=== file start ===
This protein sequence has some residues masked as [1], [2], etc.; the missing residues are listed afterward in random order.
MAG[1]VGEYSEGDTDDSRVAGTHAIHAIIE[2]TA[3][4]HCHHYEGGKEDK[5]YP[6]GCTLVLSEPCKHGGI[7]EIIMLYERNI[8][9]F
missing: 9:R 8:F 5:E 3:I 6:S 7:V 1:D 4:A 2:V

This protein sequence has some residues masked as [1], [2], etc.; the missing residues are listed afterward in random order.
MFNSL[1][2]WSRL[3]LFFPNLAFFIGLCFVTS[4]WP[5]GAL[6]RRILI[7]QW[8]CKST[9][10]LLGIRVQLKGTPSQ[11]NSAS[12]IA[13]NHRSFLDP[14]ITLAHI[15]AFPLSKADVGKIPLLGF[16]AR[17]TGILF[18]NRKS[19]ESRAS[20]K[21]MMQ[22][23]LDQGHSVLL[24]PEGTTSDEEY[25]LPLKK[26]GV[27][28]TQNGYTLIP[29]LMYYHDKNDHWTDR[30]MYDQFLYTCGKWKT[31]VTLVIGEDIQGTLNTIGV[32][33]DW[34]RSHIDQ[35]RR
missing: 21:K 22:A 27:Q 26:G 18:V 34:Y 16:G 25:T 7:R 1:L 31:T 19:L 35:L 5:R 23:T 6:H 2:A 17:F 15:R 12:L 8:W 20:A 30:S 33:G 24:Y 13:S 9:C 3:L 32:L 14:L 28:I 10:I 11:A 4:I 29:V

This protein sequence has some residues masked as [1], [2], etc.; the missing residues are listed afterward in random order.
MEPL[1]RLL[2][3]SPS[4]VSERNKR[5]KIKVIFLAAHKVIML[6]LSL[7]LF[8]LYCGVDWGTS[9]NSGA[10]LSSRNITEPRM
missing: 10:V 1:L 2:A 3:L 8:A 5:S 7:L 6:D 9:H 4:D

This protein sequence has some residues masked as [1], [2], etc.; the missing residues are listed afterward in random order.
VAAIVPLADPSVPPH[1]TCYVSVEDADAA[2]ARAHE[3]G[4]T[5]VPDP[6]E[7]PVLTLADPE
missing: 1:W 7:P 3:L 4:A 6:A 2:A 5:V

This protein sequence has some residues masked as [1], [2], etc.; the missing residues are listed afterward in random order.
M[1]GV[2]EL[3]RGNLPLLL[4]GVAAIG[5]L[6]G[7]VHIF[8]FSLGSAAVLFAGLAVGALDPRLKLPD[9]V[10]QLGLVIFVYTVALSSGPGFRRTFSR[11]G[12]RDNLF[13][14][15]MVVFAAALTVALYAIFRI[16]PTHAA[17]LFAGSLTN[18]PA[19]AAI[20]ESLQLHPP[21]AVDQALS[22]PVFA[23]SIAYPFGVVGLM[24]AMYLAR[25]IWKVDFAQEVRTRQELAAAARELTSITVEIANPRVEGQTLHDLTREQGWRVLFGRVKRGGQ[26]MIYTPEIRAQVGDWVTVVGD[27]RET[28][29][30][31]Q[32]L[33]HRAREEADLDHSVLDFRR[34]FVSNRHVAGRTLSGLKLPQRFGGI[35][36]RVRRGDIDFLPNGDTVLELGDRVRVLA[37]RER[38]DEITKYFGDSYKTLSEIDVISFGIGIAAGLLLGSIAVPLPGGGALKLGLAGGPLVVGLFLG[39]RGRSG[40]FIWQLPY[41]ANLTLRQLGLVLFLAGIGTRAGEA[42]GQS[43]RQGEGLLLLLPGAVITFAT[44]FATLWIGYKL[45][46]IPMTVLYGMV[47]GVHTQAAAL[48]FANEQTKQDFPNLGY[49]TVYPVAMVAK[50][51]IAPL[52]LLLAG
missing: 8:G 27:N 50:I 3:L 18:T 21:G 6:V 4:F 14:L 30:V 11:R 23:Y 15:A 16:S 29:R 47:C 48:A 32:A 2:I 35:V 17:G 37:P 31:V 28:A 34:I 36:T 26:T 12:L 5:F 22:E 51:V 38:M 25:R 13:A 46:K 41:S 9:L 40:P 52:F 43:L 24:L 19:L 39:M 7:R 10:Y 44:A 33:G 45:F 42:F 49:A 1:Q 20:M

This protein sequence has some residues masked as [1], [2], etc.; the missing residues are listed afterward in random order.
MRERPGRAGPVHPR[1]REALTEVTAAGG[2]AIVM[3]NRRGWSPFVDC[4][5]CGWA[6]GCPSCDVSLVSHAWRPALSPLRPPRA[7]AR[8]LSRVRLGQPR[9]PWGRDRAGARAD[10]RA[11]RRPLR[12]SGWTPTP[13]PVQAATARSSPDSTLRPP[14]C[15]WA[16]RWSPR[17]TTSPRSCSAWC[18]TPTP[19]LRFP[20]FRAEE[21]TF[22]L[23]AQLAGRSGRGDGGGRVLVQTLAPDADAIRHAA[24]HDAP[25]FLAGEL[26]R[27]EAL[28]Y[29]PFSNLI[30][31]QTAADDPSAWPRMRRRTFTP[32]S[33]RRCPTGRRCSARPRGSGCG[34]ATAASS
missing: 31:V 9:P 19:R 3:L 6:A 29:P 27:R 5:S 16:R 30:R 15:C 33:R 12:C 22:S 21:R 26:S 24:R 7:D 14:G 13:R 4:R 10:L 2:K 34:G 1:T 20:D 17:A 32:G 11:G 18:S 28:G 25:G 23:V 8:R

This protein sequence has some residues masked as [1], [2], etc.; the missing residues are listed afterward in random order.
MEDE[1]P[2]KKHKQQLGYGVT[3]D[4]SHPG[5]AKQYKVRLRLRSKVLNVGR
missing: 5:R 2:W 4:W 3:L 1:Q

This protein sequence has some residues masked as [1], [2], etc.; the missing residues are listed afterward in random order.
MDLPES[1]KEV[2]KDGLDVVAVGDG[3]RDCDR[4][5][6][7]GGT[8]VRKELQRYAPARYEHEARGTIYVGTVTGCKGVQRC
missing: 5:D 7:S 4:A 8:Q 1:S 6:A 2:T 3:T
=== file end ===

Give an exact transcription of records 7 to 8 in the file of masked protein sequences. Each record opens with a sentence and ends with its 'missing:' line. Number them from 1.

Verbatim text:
This protein sequence has some residues masked as [1], [2], etc.; the missing residues are listed afterward in random order.
MEDE[1]P[2]KKHKQQLGYGVT[3]D[4]SHPG[5]AKQYKVRLRLRSKVLNVGR
missing: 5:R 2:W 4:W 3:L 1:Q

This protein sequence has some residues masked as [1], [2], etc.; the missing residues are listed afterward in random order.
MDLPES[1]KEV[2]KDGLDVVAVGDG[3]RDCDR[4][5][6][7]GGT[8]VRKELQRYAPARYEHEARGTIYVGTVTGCKGVQRC
missing: 5:D 7:S 4:A 8:Q 1:S 6:A 2:T 3:T